Available in tons of different colors, this thick plastic worm comes embedded with a salt formula that releases when it’s tossed into the water and slows its fall rate, which combines with its side-to-side action and tail motion to make it a very attractive lure for bass and other fish.
It can be fished in tons of different rigs, including wacky-style, weightless, Texas-rigged, or Carolina rigged. It’s so versatile, and that unparalleled versatility makes it a favorite of both novice and experienced anglers everywhere.
However, these lures should be thought of as disposable. The unfortunate side effect of their effectiveness and action is that they will be lost and eaten quite a bit, which, combined with their higher price point, should be taken into consideration. You will absolutely get incredible results, but those results do come at a price. If you don’t mind going through a couple boxes of this bait, you won’t be disappointed in the results - a cooler packed to the gills (sorry for the pun) with delicious bass.
This cricket-shaped crankbait can also be used as a top lure, if desired, but it does excel at crankbaiting, especially when it comes to bass. This cricket/grasshopper-shaped lure can also attract perch and crappie and other small fish, and it’s also remarkably effective on bullfrogs! To use this specifically for bass, one user recommends the following process.
Cast this crankbait as far as you can, and wait a few moments. Take in almost all of your slack, whip your rod to the side for a quick jerk, then repeat to the other side. If you’ve not gotten a bite, begin reeling in until your line pulls above the surface - this causes the unique action of this crankbait to do a sort of “waddle” below the surface that drives fish nuts! You’ll want to to keep reeling it in, just fast enough to cause a ripple behind it. If you manage to reel it all the way back in without a bite, just repeat the process.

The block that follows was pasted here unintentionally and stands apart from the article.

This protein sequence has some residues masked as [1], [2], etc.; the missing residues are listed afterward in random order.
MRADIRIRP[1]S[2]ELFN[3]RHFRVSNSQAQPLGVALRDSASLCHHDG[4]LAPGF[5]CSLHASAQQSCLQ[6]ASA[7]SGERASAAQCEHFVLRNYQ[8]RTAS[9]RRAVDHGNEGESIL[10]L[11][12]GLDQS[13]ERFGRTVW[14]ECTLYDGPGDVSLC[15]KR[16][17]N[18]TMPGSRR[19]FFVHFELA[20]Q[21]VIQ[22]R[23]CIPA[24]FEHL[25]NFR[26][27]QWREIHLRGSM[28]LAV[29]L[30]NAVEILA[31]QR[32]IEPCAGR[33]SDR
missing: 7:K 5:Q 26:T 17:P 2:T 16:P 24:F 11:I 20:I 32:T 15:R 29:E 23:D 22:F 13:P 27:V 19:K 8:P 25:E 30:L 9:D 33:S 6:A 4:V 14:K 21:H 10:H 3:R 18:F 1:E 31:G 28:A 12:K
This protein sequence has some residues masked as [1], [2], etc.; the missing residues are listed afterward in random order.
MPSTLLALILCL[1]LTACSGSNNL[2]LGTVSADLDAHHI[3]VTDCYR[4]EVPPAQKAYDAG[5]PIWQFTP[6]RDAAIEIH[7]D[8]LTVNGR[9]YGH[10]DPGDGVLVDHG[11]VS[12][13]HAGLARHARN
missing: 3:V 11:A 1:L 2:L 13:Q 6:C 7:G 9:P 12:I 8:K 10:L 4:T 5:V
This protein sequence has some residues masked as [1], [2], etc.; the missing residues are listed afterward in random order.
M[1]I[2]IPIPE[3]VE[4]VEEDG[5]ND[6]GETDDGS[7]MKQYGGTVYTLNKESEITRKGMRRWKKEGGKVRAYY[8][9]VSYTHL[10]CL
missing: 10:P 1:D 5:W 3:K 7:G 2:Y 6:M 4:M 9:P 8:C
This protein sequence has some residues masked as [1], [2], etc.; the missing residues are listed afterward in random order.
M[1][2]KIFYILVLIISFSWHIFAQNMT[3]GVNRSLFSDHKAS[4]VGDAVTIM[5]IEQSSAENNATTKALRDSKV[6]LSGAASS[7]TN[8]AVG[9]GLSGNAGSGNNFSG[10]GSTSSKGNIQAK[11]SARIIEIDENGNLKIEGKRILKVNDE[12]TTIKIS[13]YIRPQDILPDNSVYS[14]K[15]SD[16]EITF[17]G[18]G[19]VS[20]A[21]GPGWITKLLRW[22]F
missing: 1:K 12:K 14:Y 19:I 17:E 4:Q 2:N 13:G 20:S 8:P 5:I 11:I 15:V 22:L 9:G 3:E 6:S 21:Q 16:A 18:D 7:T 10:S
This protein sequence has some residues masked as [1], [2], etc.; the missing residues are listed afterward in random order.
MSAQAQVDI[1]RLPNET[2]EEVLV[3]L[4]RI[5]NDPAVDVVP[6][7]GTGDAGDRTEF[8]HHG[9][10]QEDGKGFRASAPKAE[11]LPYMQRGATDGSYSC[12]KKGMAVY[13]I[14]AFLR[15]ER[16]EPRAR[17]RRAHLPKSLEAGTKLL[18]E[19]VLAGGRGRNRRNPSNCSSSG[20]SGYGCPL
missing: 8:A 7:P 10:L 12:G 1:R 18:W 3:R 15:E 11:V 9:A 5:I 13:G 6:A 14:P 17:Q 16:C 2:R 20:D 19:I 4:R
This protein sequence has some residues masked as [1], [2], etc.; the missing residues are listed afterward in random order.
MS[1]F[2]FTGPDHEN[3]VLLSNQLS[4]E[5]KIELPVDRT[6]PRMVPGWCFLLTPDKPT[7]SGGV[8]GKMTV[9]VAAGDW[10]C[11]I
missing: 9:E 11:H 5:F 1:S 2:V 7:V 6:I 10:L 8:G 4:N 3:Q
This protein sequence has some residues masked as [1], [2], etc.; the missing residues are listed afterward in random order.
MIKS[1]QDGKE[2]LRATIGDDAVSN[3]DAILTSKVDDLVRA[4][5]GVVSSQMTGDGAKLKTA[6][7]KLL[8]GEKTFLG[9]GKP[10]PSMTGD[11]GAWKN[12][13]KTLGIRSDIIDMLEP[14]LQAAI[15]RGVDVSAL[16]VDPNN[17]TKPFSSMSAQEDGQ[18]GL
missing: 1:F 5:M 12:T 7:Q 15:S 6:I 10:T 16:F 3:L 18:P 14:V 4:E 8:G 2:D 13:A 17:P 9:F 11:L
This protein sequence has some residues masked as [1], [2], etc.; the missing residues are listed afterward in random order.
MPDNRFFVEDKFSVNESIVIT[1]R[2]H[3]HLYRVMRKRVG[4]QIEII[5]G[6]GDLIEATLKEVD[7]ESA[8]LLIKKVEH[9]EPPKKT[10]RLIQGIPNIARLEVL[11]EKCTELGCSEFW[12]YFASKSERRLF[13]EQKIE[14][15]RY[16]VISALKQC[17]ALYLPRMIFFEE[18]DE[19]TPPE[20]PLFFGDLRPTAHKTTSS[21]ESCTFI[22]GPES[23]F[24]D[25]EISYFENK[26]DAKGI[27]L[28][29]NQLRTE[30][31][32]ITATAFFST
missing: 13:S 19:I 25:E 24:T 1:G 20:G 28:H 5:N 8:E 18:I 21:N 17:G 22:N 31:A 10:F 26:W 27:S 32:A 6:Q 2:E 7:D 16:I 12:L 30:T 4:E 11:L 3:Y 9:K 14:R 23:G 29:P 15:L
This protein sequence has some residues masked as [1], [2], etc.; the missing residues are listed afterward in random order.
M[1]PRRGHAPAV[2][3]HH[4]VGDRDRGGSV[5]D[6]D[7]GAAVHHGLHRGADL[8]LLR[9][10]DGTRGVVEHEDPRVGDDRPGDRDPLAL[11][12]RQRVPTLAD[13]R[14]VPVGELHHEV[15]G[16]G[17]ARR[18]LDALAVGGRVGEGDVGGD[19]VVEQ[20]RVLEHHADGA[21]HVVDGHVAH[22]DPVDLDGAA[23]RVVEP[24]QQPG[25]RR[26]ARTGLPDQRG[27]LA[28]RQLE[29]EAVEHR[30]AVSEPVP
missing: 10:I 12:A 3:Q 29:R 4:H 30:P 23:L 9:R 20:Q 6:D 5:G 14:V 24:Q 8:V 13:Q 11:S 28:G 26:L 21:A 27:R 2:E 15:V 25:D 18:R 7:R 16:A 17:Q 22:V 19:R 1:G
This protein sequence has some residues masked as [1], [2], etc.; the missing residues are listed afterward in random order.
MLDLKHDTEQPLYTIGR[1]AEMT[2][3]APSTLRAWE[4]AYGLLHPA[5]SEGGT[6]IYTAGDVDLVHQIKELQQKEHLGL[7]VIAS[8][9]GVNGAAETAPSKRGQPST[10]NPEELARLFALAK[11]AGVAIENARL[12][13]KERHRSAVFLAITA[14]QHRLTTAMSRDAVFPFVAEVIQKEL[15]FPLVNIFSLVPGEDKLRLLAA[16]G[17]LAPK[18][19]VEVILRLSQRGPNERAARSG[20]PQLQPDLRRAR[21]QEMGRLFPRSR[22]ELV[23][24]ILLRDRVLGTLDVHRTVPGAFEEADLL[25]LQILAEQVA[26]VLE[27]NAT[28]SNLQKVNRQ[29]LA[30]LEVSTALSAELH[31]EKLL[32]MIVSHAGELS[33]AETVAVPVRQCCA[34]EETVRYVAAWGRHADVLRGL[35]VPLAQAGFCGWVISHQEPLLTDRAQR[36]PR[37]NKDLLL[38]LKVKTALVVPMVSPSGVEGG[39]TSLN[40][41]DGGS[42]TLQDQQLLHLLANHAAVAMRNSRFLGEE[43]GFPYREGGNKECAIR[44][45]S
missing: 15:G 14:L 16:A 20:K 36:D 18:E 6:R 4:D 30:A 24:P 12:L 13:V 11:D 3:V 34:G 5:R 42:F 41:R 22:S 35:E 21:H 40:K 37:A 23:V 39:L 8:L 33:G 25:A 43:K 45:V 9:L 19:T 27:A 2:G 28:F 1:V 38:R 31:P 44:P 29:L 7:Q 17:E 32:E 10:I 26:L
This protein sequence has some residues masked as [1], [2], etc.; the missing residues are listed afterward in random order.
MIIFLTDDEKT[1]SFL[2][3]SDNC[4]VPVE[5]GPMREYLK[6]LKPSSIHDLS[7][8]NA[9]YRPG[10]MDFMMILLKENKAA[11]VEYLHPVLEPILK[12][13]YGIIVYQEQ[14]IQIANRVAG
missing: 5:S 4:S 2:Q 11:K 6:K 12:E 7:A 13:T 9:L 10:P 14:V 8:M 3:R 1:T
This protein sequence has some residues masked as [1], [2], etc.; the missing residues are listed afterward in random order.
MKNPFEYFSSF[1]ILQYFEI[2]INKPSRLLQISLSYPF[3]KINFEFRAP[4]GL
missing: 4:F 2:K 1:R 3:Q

It comes in quite a few colors, with the darker ones very suitable and visible for clear waters on bright days, and plenty of bright neon green and yellow colors for muddier, deeper waters. It’s recommended for use with a double-loop line knot and an 8-10lb test line, so it’s perfect for freshwater fishing for small bass and other game.
The Booyah Buzz Spinnerbait has a unique design, with a “clacker” that smacks against the rotating mirrored blade, creating both noise and flashing light to attract fish to the bait. A 55-strand silicone skirt covers a high-quality mustard ultra point hook, and this spinnerbait comes in weights including ¼ oz, ½ oz, and ⅜ oz, ensuring that you can have a variety of different weights for differently-sized fish. It also comes in a selection of bright colors for day fishing, as well as a pure white and pure black colors that are more useful during dawn and dusk.
This spinnerbait differs from some others in that it’s intended to be used quite near to the surface, where its unique clacking action can attract the most fish.